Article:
The most contentious battles were over “no-take” marine reserves; fishermen argued that environmentalists are trying to kick them off the water entirely by taking away all the good spots to fish. With Northern California salmon gone for at least the next several years, the catch in question, for fishermen, is mostly rockfish. And since rockfish are found in areas where there are rocks, and since areas with rocks and fish also tend to be obvious areas to put in marine reserves, recreational fishermen argued that the wrong plan could mean the end of their sport. (To be clear: fishermen aren’t against all marine protected areas, they were just against the particular protected areas proposed in this process by environmental groups. Some of the early plans would have put marine reserves in about ninety percent of the rocky areas, meaning that the only areas left open to fishing wouldn’t have any rockfish in them.) Suggested marine reserves at popular fishing spots like Duxbury Reef off Point Reyes, the area around Montara, and the Farallon Islands had many fishermen saying they’d sell their boats and do their fishing in Alaska or Mexico.

Calling it the “biggest political battle” his group had ever faced, Chris Hall, the president of the 13,000-member Coastside Fishing Club, said that the MLPA had “provided a vehicle for environmental organizations that wish for us not to be on the ocean a way to do it.” Environmental organizations and MLPA organizers disagreed. “This is not about trying to prevent people from fishing,” said Melissa Miller-Henson, the program manager for the MLPA Initiative. “It’s really about trying to maintain a healthy ocean ecosystem so that folks can take their children, their grandchildren, eventually their great-grandchildren out to go fishing because there are still fish out there in the ocean.”

Fishermen argue that California already has extensive marine regulations, and that after over-fishing in the 1980s and ’90s, California fish populations (especially rockfish and other so-called “groundfish”) have recovered to sustainable levels. Groundfish populations in California, after reaching a nadir in the 1990s, are increasing or holding steady. But Harrold argues that even a well-managed fishery still allows a lot of fish to be caught, and that we have really no idea what that means for the ocean ecosystem. “In large part, we’re conducting this big experiment in the ocean,” Harrold said. “Let’s extract hundreds of thousands of tons of fish—and see what happens.”

In late April, after a year of arguments, the north central coast stakeholder group presented three proposals to the Blue Ribbon Task Force, the group charged with taking a year’s worth of advice and picking one “preferred alternative” plan to send to Fish & Game for final approval. The three stakeholder proposals split along party lines: a “fishermen’s” proposal, an “environmentalist’s” proposal, and a slightly environmentalist-leaning compromise proposal that, in its backers’ defense, was “everyone’s second choice.”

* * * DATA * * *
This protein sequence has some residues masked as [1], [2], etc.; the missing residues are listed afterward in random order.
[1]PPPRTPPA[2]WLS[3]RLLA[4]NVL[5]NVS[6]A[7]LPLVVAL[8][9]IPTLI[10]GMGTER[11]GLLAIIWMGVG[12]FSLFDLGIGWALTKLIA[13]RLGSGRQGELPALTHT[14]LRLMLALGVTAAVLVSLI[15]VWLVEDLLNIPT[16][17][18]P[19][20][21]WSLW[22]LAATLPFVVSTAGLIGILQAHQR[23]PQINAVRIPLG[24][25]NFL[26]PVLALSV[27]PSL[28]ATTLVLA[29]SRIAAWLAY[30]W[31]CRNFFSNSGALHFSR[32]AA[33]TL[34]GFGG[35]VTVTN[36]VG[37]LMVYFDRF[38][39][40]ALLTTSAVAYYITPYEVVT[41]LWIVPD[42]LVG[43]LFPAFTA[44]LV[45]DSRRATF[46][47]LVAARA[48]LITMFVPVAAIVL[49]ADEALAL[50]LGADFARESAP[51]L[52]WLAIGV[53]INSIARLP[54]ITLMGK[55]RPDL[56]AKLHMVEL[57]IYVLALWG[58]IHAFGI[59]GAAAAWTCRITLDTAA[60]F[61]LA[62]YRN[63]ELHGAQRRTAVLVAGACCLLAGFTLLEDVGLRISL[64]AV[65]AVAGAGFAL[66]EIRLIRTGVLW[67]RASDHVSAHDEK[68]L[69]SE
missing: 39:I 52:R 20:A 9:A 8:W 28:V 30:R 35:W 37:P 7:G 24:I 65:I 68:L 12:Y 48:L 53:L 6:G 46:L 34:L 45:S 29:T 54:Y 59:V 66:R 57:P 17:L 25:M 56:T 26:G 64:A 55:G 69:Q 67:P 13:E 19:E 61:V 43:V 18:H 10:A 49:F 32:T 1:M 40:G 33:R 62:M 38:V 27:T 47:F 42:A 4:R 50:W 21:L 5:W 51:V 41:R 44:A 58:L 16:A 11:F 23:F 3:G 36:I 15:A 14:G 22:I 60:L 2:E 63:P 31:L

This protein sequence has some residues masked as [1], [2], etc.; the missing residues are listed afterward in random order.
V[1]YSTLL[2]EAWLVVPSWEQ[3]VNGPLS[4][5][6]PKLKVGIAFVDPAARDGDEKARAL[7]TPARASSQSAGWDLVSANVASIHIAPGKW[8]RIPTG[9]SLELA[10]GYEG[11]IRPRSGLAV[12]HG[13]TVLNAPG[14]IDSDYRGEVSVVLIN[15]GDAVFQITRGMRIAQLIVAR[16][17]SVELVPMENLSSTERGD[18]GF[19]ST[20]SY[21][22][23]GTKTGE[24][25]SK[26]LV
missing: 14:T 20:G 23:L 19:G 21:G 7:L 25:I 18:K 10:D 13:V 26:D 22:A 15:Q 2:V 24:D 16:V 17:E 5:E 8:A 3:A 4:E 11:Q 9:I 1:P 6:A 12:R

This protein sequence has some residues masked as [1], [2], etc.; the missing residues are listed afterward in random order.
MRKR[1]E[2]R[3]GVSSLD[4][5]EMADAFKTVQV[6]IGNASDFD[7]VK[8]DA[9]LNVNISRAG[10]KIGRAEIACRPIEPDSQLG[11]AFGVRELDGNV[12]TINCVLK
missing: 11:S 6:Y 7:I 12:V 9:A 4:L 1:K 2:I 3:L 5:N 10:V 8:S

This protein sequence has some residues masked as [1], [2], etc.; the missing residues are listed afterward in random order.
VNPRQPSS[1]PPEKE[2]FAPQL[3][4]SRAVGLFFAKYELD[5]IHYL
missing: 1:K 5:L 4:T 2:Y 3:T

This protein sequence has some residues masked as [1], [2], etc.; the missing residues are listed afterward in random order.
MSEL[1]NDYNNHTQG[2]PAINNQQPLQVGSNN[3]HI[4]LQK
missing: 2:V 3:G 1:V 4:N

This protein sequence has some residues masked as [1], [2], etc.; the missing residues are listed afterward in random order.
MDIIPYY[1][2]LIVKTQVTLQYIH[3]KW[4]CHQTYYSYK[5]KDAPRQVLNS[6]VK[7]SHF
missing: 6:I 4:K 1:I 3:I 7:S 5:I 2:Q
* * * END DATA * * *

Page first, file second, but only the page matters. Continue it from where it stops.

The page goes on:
The task force forwarded all three plans intact to the Fish & Game Commission and then set to mashing them all up into one giant compromise for its “preferred alternative.” For areas in the northern parts of the study region, they borrowed almost exclusively from the environmentalists’ plan, recommending the proposal’s suggested marine protected areas at Point Arena, Sea Lion Cove, Saunders Reef, Del Mar, Stewarts Point, and Salt Point, including a state marine park at the popular abalone-diving area near Salt Point. Then, as the task force moved south, they swung back toward the fishermen’s plan. They elected not to recommend any protected areas at Duxbury Reef, perhaps the most important area to fishermen, and also used the fishermen’s suggestions for Bodega Head and the Fitzgerald/Montara area. The task force’s “preferred alternative” covered twenty percent of the region’s waters and called for 160 square miles of marine protected areas.

Everyone now gets one more opportunity to make an argument. Again. The Fish & Game Commission started taking public comment on the preferred alternative and other proposals in June and has the power to change any of the plans as it sees fit. A final decision isn’t expected until at least December, and it’s likely the new MLPAs won’t be implemented until well into 2009. Meanwhile, the task force moves on. After a year of tension and argument and debate and passion, and a difficult compromise recommendation, their reward: They get to start all over again in Southern California.


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  1. Pingback: Sea-Combers « Terrain Magazine, Summer 2009 « Ecology Center